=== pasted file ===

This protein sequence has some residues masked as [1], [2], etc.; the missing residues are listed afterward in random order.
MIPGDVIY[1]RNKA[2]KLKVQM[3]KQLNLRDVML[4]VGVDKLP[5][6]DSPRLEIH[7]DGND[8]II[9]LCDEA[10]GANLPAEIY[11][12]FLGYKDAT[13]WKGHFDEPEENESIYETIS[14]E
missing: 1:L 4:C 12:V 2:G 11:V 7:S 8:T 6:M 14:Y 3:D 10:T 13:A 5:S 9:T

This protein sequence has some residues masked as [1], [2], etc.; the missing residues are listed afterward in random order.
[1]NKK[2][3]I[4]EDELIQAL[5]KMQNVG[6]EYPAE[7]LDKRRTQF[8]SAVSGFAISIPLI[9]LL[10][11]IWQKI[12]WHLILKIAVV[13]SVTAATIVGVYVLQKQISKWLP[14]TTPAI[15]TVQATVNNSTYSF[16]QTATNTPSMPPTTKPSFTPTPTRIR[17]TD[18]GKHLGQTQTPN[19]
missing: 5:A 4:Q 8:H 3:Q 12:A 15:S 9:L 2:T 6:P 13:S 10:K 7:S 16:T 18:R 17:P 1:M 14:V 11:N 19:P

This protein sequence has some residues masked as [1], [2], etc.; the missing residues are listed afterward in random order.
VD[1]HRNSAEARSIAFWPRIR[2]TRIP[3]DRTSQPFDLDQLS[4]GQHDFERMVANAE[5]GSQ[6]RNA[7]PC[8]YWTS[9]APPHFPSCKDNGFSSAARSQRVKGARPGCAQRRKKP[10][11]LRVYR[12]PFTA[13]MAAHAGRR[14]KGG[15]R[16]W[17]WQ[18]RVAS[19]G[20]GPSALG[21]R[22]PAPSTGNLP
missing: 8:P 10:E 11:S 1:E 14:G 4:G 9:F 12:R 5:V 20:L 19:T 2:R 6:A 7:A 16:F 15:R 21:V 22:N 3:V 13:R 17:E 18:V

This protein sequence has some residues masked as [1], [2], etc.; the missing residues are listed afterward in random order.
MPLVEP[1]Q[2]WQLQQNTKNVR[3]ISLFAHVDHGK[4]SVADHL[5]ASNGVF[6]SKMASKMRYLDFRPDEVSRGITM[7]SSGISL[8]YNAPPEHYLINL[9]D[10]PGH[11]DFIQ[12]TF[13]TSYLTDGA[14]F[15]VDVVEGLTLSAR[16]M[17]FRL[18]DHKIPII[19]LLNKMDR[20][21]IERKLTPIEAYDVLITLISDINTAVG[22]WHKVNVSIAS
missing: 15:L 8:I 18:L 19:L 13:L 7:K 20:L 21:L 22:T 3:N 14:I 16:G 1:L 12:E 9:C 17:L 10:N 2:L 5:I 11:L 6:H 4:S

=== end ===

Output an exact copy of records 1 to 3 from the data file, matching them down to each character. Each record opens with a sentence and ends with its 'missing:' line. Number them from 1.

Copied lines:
This protein sequence has some residues masked as [1], [2], etc.; the missing residues are listed afterward in random order.
MIPGDVIY[1]RNKA[2]KLKVQM[3]KQLNLRDVML[4]VGVDKLP[5][6]DSPRLEIH[7]DGND[8]II[9]LCDEA[10]GANLPAEIY[11][12]FLGYKDAT[13]WKGHFDEPEENESIYETIS[14]E
missing: 1:L 4:C 12:V 2:G 11:V 7:S 8:T 6:M 14:Y 3:D 10:T 13:A 5:S 9:T

This protein sequence has some residues masked as [1], [2], etc.; the missing residues are listed afterward in random order.
[1]NKK[2][3]I[4]EDELIQAL[5]KMQNVG[6]EYPAE[7]LDKRRTQF[8]SAVSGFAISIPLI[9]LL[10][11]IWQKI[12]WHLILKIAVV[13]SVTAATIVGVYVLQKQISKWLP[14]TTPAI[15]TVQATVNNSTYSF[16]QTATNTPSMPPTTKPSFTPTPTRIR[17]TD[18]GKHLGQTQTPN[19]
missing: 5:A 4:Q 8:H 3:Q 12:A 15:S 9:L 2:T 6:P 13:S 10:K 7:S 16:T 18:R 17:P 1:M 14:V 11:N 19:P

This protein sequence has some residues masked as [1], [2], etc.; the missing residues are listed afterward in random order.
VD[1]HRNSAEARSIAFWPRIR[2]TRIP[3]DRTSQPFDLDQLS[4]GQHDFERMVANAE[5]GSQ[6]RNA[7]PC[8]YWTS[9]APPHFPSCKDNGFSSAARSQRVKGARPGCAQRRKKP[10][11]LRVYR[12]PFTA[13]MAAHAGRR[14]KGG[15]R[16]W[17]WQ[18]RVAS[19]G[20]GPSALG[21]R[22]PAPSTGNLP
missing: 8:P 10:E 11:S 1:E 14:G 4:G 9:F 12:R 5:V 20:L 19:T 2:R 6:A 7:A 16:F 15:R 21:V 22:N 3:V 13:R 17:E 18:V